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Blue crane (Antropoides paradiseus)

The vulnerable blue crane (Antropoides paradiseus)


The graceful blue crane  is SA’s national bird – and a species utterly dependent on the goodwill of private landowners, especially farmers.


Habitat and distribution

Open grassland and Karoo veld. At night, blue cranes usually return to a preferred roosting site, often a shallow vlei, where they can stand together in the water, relatively safe from predators. In the past, the species was largely restricted to the grassland biome of South Africa, and was therefore most common in KwaZulu-Natal, Mpumalanga, Free State, Gauteng, parts of North West, the north-eastern Cape and the eastern parts of the Karoo in the Northern Cape. The grassland biome is under severe threat, with vast tracts of land transformed by agriculture, forestry, mining and urban development. Fortunately, the blue crane has proven highly adaptable by learning to exploit crop lands, which are, in effect, artificial grasslands. Blue cranes are now more common in the south-western Cape than anywhere else in South Africa.

Although these birds have not yet been spotted in our area, the Rhenosterspruit Conservancy has had some sightings.

Breeding

The blue crane breeding season is between August and April.  DUring this time the birds pair off and choose a breeding site.

The nest itself is a simple scrape on dry ground or in a wetland.

Parents take turns incubating the eggs for about 30 days. There are usually two chicks in a brood. They leave the nest shortly after hatching, but are fed by the mother for the first two weeks, and stay close to their parents until the next breeding season.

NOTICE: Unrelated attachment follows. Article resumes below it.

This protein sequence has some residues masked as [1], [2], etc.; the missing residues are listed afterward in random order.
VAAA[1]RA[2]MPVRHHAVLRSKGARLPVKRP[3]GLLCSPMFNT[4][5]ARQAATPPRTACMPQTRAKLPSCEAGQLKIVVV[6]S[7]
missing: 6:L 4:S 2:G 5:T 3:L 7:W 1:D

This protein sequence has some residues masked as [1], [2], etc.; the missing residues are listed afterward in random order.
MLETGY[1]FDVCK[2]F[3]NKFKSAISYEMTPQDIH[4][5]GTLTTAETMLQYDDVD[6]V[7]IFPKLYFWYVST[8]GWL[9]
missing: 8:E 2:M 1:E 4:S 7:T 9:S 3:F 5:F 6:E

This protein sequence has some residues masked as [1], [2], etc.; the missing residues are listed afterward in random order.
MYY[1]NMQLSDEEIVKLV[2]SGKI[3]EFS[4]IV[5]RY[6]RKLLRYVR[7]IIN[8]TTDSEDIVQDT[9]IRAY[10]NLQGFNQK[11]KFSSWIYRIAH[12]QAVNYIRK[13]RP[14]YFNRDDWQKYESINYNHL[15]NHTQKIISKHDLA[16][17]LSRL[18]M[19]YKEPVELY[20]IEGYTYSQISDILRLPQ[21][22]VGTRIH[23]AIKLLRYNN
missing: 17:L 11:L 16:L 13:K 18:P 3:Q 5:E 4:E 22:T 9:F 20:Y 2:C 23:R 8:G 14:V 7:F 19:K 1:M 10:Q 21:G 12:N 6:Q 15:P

Diet

Plants, insects and small vertebrates, such as lizards and frogs, form the blue crane menu. Seeds, seedlings, soft leaves, roots and bulbs are also eaten. Blue cranes will feed on newly-sown seeds and young seedlings in crop lands only when little else is available. They generally prefer to forage in stubble lands or pastures.

Threats

Blue crane populations have suffered steep declines in population numbers in grassland habitats.  The destruction of the grassland through urbanisation, forestation and agriculture reduces the habitat of the blue crane.  The cranes depend on wetland, and these habitats are lost at an alarming rate in South Africa.

Poisoning is a significant threat.  This is either intentional, where the blue crane is targeted, usually because it is becoming a nuisance.  Poisoning may also be unintentional, where another species is targeted or poison is accidentally taken in while feeding.  Most poisoning cases occur when poison bait is placed to catch other species (e.g. Helmeted Guineafowl) or where birds feed in an area where insecticides have been spread and ingest poison contaminated insects and seeds. 

Cranes may also become entangled in farm fences.  Chick may drown when they drink from water troughs or water holes which are cement-lined with a high lip.  Nests may be disturbed by animals (notably dogs) or humans.

Overhead cables pose a threat across the country.  The risk of flying into cables increases where the cables are set against a dark backdrop (like a mountain range).

Cranes are highly sort after birds in the pet bird market and are collected to adorn gardens. Chicks are removed from the wild to satisfy this thoughtless and selfish demand. 

 

Photographs are  courtesy of E Stockenstrrom and G Orbel.  Blue Cranes photographed in an undisclosed location in the Crocodile River Reserve

For more information visit www.ewt.org.za, or www.bluecrane.org.za